An object of the present invention is to establish a thermal cleaning method that sufficiently achieves two functions, removal of oxide films and removal of contamination, that are supposed to be achieved by thermal cleaning under conditions that do not cause device characteristic degradation leading to problems in practice, and to apply the thermal cleaning method to manufacturing processes for BiCMOS devices that incorporate heterobipolar transistors.
In order to solve the foregoing problems, the applicants have studied the conditions that can achieve the two important functions in conventional thermal cleaning treatments, namely removal of oxide films and removal of contamination, and consequently have discovered the followings.
As seen from
A method for cleaning a substrate according to the present invention includes a step (a) of heating a substrate in a vacuum atmosphere for a given time, and a step (b) of heating the substrate in a hydrogen atmosphere for a given time after step (a) has been completed.
According to this method, the thermal cleaning under a vacuum atmosphere removes an oxide film formed on the substrate by a chemical washing of the substrate or the like, and thereafter, the thermal cleaning under a hydrogen atmosphere removes contamination (carbon, boron, and the like). Thus, when the thermal cleaning under a hydrogen atmosphere is carried out, the oxide film has already been removed almost completely, and therefore, the thermal cleaning can be carried out under sufficient temperature and time conditions for removing most of the contamination only. Consequently, in semiconductor devices formed using a thermal cleaning process, degradation of impurity concentration profiles and occurrence of pattern deformation and the like can be suppressed.
Such advantageous effects have not been achieved because, to date, no technique has been established to respectively display the two functions, namely removal of oxide films and removal of contamination. In other words, conventional thermal cleaning techniques under hydrogen atmospheres have attempted to attain both the removal of oxide films and removal of contamination with only one kind of treatment and therefore have necessitated high temperature and long treatment time. Meanwhile, in conventional thermal cleaning techniques under a vacuum atmosphere, the fact that the thermal cleaning under a vacuum atmosphere itself cannot achieve the function of contamination removal is not sufficiently taken into consideration. For this reason, depending on the kind of semiconductor devices, such as BiCMOS devices incorporating heterobipolar transistors, there is a risk that when a conventional thermal cleaning method is used for the manufacturing process thereof, sufficiently good characteristics cannot not attained.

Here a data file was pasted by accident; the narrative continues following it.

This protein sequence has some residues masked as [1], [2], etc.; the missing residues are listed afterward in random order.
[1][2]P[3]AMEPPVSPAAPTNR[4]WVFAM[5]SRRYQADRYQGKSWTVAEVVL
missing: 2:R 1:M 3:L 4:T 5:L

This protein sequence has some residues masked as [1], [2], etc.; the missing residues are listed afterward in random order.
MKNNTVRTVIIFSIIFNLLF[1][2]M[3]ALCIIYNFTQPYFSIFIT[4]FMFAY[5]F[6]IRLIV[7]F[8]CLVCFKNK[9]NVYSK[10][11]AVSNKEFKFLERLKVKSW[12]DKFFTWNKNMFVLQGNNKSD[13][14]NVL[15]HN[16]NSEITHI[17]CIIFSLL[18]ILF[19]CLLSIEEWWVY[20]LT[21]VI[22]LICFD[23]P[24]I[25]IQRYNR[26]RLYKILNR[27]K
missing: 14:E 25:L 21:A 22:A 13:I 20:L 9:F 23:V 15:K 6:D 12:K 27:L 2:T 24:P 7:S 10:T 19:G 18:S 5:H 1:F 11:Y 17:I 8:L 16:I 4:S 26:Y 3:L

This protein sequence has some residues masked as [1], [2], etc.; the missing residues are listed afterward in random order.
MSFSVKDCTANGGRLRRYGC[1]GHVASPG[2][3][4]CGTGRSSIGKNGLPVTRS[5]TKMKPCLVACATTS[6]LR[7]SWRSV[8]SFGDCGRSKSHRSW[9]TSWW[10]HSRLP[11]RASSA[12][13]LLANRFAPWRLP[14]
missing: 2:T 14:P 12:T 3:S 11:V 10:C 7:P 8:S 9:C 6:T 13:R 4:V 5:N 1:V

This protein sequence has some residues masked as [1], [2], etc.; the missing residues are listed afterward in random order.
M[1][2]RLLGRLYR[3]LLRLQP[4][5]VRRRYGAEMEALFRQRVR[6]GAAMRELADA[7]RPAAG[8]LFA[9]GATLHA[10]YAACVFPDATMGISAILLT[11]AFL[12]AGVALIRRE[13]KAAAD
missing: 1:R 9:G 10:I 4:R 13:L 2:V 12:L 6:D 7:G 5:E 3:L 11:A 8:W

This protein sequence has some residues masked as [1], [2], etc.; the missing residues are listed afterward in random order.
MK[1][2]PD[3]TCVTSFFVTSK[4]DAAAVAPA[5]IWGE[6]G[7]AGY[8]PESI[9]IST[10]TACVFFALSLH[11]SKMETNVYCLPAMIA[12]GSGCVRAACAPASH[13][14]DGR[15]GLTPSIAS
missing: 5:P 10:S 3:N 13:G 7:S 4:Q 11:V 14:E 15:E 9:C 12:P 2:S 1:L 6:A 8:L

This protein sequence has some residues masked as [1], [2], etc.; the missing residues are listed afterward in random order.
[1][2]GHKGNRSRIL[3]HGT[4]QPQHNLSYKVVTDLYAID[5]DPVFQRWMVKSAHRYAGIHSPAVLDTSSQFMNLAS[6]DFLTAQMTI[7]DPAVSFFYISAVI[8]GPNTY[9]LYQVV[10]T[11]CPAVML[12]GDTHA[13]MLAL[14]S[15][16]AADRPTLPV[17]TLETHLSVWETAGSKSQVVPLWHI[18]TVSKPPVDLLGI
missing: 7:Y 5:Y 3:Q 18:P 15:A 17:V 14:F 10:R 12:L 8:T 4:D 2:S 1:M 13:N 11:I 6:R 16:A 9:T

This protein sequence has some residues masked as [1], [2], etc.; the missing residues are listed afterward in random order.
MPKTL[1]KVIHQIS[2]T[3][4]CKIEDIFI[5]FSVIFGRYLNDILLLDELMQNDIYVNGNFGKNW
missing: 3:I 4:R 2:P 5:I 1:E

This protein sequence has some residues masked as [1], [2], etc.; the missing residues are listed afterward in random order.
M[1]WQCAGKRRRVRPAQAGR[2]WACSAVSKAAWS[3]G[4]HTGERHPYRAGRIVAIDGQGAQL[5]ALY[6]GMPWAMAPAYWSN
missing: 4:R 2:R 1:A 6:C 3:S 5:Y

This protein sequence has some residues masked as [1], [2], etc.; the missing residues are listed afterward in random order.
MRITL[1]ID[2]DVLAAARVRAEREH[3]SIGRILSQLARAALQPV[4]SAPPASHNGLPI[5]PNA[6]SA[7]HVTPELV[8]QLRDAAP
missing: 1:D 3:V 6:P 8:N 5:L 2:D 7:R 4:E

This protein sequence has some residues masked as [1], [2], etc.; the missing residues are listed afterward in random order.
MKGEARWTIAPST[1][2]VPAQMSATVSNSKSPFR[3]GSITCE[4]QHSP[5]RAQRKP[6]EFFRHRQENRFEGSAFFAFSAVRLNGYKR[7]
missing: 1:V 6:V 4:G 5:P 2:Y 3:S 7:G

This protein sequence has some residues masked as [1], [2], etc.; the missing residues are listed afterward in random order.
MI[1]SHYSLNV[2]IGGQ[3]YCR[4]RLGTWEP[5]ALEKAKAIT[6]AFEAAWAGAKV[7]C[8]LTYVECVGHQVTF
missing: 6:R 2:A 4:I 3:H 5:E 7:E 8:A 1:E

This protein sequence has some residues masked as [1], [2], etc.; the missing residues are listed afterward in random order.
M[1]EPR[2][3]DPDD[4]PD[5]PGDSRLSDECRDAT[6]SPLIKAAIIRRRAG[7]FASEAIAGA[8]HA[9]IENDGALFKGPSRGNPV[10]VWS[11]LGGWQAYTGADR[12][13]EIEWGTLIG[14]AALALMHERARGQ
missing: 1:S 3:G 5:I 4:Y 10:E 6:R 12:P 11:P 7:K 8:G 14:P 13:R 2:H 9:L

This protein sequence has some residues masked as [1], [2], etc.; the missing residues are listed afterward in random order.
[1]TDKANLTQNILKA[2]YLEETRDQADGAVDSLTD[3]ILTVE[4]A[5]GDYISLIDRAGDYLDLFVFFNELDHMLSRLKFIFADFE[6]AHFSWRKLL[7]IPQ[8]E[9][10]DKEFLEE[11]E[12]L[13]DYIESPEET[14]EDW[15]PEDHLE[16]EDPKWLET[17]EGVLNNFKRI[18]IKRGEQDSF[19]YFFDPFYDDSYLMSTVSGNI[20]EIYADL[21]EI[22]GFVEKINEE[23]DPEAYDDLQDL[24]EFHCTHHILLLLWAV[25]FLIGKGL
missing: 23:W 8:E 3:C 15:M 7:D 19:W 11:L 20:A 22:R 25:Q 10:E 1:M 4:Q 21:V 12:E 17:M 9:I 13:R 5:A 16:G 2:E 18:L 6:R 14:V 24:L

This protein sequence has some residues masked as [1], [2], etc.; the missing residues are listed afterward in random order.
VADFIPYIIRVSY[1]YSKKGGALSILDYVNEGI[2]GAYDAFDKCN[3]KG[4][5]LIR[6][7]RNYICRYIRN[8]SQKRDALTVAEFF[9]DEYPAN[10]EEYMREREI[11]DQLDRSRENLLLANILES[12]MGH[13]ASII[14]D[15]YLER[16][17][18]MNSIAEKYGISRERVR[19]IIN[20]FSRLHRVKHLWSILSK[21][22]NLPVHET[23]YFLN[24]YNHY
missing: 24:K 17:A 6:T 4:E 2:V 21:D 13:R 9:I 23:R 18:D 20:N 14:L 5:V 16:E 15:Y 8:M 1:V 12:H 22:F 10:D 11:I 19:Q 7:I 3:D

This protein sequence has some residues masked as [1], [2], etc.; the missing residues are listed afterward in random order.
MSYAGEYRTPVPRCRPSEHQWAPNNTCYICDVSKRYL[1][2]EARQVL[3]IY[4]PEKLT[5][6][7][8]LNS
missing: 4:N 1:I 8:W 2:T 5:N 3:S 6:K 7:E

In contrast, in the method for cleaning a substrate according to the present invention, the function of oxide film removal is mainly achieved by the thermal cleaning under a vacuum atmosphere, and the function of contamination removal is mainly achieved by the thermal cleaning under a hydrogen atmosphere. In other words, the two functions that are supposed to be achieved by thermal cleaning are separately carried out, whereby thermal cleaning can be performed under conditions in which degradation in characteristics of semiconductor devices are suppressed.
It is preferable that the above-mentioned step (a) is carried out under an ultrahigh vacuum atmosphere in which the pressure is lower than 1×10−5 Pa.
When the above-mentioned step (b) is carried out within a temperature range of between 750° C. and 850° C., degradation in characteristics of a semiconductor formed on the substrate is more effectively suppressed.
The above-mentioned step (b) may be carried out under conditions in which the highest temperature is in the range of between 800° C. and 900° C. and the time during which the highest temperature is maintained is 30 seconds or less.
The above-mentioned steps (a) and (b) may be carried out as a pretreatment prior to a process of epitaxially growing a crystal layer on the substrate from which an oxide film has been removed, or as a pretreatment prior to a process of forming a thermally-oxidized film over a substrate.
When the above-mentioned steps (a) and (b) are carried out on a substrate having an impurity diffusion layer formed thereon, degradation in the impurity concentration profile of the impurity diffusion layer is suppressed while the oxide films and remaining contaminations that adversely affect device characteristics are effectively removed.
According to the present invention, a method for producing a semiconductor device, which includes a process of epitaxially growing a second semiconductor layer on a first semiconductor layer of a substrate, includes a step (a) of putting the substrate in a vacuum atmosphere to remove heating for a given time, subsequent to the formation of the first semiconductor layer and prior to the formation of the second semiconductor layer, and a step (b) of heating the substrate in a hydrogen atmosphere for a given time, after step (a) has been completed.
According to this method, the effects of the removal of oxide films and removal of contamination are obtained by carrying out by thermal cleanings in different atmospheres. As a result, a semiconductor device is formed which has a good impurity concentration profile and is free from pattern deformation as well as degradation in device characteristics caused by the presence of contamination.